I do not regret going on this trip. Yes, it was very expensive, physically exhausting, late nights, early mornings, and long hikes in the blazing equatorial sun. But it was extremely beneficial and rewarding.
I had the opportunity to learn more about my professors as people, outside of the classroom. To be honest, it was hard at first, because I had the tendency to talk about school stuff – like “What was the class average?” But I realized that many students don’t get an opportunity to learn more about the professors’ personal lives, and I was happy that my professors were open to share. My chemistry professor from first year asked me at dinner on the first night “Vincent, 3 years ago did you ever think you would be in Ecuador having dinner with your profs?” My answer was of course no, not at all!
I am glad to say that one of my goals was fulfilled – I stepped out of my comfort zone and tried new things – that was one of the reasons I went on this trip. I have a slight fear of birds – especially when they flap in my face – so I got closer to them and in doing so, I got great pictures! I tried guinea pig, even though I don’t regularly eat a lot of meat, and it wasn’t bad at all. I learned a lot, not just about biology, but also about geology, history, and the importance of sunscreen and hats. There are a couple things I wish I did do including learning how to surf (two girls in our group did at one of the beaches). But at the same time, I should focus on what I did do, not what I could have done or should have done.
One thing that I loved about the Galapagos was that all of the animals were in high numbers. I wasn’t expecting to see the amount of sea lions, marine iguanas, tortoises and Sally lightfoot crabs that I did – a biology dream. It was funny, because when we saw the first animal of each species we all freaked out in excitement – “OOH there’s a sea lion! Look a lava lizard!” But by the end of the trip, because we saw so many, we barely looked at them. Some of us didn’t even take a picture of an animal we had seen so many of already. Even animals found in Ontario (ex. moose, loons, bears) are not found in as high numbers as animals found in the Galapagos – because there is much more human disturbance in Ontario. I, as a biology student, liked the Galapagos because I got to see animals in their natural habitat, exhibiting natural behaviours, and they were not too scared and impacted by human presence. I never knew what to expect, everyday was a different adventure, which is why the trip was so exciting.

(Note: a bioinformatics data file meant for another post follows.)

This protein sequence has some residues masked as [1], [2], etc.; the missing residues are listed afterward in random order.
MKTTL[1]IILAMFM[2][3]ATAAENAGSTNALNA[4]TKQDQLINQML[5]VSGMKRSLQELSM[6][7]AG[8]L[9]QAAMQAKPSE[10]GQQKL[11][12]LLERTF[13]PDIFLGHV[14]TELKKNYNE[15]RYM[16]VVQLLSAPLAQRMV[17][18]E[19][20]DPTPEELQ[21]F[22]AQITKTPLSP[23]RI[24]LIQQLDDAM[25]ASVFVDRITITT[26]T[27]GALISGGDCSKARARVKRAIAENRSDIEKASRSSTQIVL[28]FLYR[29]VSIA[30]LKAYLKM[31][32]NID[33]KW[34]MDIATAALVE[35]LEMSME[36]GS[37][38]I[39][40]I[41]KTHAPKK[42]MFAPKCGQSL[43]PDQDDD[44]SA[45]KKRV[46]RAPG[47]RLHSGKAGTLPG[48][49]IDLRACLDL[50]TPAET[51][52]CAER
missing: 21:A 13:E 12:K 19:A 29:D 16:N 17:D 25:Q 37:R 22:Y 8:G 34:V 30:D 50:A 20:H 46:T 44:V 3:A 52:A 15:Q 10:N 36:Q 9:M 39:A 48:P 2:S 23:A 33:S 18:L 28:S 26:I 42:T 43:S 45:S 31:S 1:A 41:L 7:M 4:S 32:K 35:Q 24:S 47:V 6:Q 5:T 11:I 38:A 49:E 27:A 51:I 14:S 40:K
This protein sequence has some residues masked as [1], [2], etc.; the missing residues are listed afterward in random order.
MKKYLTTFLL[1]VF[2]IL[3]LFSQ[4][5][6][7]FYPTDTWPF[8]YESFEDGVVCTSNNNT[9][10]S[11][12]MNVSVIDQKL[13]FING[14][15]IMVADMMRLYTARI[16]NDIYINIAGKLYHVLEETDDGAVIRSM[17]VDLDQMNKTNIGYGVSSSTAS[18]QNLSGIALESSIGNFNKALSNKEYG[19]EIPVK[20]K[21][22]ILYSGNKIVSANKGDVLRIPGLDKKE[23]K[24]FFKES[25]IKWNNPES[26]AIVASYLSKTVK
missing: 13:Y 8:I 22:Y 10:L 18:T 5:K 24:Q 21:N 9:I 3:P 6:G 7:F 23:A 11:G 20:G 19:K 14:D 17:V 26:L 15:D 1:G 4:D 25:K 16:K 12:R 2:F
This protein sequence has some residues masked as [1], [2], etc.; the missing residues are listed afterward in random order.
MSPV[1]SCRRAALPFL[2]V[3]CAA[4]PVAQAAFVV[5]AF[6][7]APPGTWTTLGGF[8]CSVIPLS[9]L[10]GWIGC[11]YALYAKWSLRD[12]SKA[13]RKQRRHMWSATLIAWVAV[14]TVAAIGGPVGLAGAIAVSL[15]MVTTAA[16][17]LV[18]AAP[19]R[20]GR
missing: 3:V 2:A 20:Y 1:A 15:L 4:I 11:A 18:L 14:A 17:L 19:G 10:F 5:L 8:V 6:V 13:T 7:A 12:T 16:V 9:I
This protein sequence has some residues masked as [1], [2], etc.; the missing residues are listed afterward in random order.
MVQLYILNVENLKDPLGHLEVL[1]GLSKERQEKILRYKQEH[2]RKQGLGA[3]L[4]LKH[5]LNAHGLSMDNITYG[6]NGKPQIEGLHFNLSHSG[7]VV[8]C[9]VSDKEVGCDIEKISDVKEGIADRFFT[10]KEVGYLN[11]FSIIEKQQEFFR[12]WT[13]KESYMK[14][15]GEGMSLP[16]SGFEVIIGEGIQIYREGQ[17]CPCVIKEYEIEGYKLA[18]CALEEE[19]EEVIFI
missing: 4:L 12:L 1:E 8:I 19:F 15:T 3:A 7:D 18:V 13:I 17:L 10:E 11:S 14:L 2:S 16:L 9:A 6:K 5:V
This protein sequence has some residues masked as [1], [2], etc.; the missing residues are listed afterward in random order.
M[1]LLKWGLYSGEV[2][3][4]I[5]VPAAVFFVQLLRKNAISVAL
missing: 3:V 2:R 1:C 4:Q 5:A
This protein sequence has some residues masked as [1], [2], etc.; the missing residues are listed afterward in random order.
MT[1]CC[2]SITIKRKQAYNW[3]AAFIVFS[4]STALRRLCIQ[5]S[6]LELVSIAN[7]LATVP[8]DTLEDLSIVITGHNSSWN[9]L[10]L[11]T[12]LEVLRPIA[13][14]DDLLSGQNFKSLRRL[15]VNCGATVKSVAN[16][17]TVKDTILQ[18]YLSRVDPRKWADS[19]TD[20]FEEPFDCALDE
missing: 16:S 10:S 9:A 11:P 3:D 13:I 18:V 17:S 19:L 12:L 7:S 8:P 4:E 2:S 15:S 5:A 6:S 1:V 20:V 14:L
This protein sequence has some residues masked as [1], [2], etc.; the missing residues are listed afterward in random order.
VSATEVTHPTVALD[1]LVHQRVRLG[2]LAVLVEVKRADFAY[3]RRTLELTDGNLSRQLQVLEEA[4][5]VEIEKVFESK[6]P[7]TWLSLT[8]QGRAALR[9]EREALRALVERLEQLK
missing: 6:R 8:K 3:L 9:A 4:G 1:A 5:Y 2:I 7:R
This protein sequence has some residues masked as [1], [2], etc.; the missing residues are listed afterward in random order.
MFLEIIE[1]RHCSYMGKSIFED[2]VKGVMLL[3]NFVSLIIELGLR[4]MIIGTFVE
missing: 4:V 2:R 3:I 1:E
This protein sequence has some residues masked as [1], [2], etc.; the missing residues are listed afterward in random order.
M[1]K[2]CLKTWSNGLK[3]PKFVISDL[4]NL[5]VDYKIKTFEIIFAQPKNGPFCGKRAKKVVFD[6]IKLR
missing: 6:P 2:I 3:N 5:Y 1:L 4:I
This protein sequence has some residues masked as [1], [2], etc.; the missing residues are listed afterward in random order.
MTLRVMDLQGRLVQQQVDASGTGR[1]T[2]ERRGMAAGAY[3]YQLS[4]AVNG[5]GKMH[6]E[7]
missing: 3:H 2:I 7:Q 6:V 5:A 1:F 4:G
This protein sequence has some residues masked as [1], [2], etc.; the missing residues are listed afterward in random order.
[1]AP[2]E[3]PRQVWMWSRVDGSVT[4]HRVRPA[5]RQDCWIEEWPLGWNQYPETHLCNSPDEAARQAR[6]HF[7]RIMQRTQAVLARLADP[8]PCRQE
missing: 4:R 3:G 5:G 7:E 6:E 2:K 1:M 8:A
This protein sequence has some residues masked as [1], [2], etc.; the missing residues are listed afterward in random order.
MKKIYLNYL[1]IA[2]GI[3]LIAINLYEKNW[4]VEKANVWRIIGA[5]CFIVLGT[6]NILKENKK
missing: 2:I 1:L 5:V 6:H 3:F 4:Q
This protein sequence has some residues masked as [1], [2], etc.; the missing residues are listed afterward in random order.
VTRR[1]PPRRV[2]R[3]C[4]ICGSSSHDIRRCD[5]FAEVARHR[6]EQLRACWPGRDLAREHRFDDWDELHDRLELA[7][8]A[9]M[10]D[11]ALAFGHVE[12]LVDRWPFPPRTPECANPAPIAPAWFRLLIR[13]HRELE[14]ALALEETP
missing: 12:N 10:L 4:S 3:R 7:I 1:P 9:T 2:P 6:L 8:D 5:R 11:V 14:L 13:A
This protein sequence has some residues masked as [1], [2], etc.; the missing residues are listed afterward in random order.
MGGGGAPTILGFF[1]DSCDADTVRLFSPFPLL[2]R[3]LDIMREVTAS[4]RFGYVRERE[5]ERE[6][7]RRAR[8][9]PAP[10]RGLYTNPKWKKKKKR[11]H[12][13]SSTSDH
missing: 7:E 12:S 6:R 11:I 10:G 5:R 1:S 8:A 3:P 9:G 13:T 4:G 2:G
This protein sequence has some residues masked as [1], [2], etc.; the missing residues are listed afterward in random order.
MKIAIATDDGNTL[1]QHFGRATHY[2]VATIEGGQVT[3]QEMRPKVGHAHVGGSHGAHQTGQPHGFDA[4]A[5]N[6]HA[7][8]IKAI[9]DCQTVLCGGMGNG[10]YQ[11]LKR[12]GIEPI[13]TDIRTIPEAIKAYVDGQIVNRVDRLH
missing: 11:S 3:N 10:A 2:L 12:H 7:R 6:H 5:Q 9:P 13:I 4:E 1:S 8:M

I learned a couple things about myself. One was that if there is a camera involved, I cannot multi-task – I had trouble listening to what the guides were saying because I was too busy taking photos – I really do love photography. I learned that I am willing to try new foods in foreign countries, but if someone asks me to try a new food here in Canada, I usually hesitate – this is something I need to work on. I don’t do well in huge city crowds – this I kind of knew already – it is one of the main reasons I decided to come to Nipissing! I am not a big fan of history – the tours of the churches, and Quito history did not interest me very much. I found that I have a huge fascination with marine iguanas. One of the most interesting things I learned about myself is that I have no interest in being a Galapagos naturalist – the job is very competitive, very intensive, and you are away from home a lot. I also – being from Canada – could not do it for more than a year. The job is best suited for locals who can speak both English and Spanish fluently– like our 4 guides.
I think the most important thing I learned from this trip is what Victor said on the first day: “Everyday is the best day”. Meaning, that you don’t know what’s going to happen tomorrow, so make the most of it. You are healthy and you have food, so appreciate what you have. Especially with Ecuador being a country where they have to try so hard to make a living, and make so little per month, makes you realize how much we have. You don’t need the latest phone to be happy – Ecuadorians are happy with their lives, even though they may not have the same luxuries that we have here in Canada.
Like I’ve said before – it’s experiences like these that help you grow as a person and help you learn more about yourself. I would like to thank Peter Nosko, a Biology professor here at Nipissing who spearheaded this trip, and acted as our group leader. Very few people make it to this part of the world – I’m so glad I was one of them.
– Vincent Evans-Lucy